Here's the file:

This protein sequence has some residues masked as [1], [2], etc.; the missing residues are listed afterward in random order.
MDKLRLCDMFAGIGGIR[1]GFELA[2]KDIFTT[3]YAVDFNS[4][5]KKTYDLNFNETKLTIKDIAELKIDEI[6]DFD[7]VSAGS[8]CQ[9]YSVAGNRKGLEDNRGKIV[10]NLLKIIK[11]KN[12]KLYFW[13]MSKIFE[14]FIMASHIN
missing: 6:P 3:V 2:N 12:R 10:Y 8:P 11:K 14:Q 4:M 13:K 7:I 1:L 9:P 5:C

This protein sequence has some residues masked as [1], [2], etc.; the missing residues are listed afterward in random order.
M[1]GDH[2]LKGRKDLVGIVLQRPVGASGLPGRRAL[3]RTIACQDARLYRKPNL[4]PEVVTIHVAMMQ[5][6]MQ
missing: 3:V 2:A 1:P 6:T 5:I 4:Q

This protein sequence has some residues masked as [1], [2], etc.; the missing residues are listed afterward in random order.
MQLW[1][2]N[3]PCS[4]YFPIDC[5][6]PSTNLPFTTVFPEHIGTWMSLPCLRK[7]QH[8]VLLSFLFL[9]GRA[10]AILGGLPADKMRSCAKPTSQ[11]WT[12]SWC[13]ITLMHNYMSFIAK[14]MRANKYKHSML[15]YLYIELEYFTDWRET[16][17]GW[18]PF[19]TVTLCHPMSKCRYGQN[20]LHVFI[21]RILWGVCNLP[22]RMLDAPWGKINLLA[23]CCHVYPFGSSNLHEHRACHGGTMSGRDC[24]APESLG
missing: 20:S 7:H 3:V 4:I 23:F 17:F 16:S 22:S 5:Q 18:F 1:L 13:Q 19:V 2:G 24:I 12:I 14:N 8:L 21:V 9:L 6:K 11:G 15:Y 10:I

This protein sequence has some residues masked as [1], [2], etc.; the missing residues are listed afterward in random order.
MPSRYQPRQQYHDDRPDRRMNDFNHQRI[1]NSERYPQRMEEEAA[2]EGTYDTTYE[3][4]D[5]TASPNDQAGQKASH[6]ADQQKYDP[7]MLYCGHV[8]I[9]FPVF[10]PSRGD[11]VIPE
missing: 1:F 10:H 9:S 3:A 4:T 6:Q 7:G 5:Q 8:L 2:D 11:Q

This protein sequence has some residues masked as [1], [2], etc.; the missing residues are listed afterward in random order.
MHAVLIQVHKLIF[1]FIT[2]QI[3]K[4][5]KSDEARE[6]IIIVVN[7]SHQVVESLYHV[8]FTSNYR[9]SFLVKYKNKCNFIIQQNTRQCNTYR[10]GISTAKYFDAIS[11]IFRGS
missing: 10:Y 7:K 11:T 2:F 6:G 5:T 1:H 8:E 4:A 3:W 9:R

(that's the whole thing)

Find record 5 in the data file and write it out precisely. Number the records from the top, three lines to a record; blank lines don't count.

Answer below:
This protein sequence has some residues masked as [1], [2], etc.; the missing residues are listed afterward in random order.
MHAVLIQVHKLIF[1]FIT[2]QI[3]K[4][5]KSDEARE[6]IIIVVN[7]SHQVVESLYHV[8]FTSNYR[9]SFLVKYKNKCNFIIQQNTRQCNTYR[10]GISTAKYFDAIS[11]IFRGS
missing: 10:Y 7:K 11:T 2:F 6:G 5:T 1:H 8:E 4:A 3:W 9:R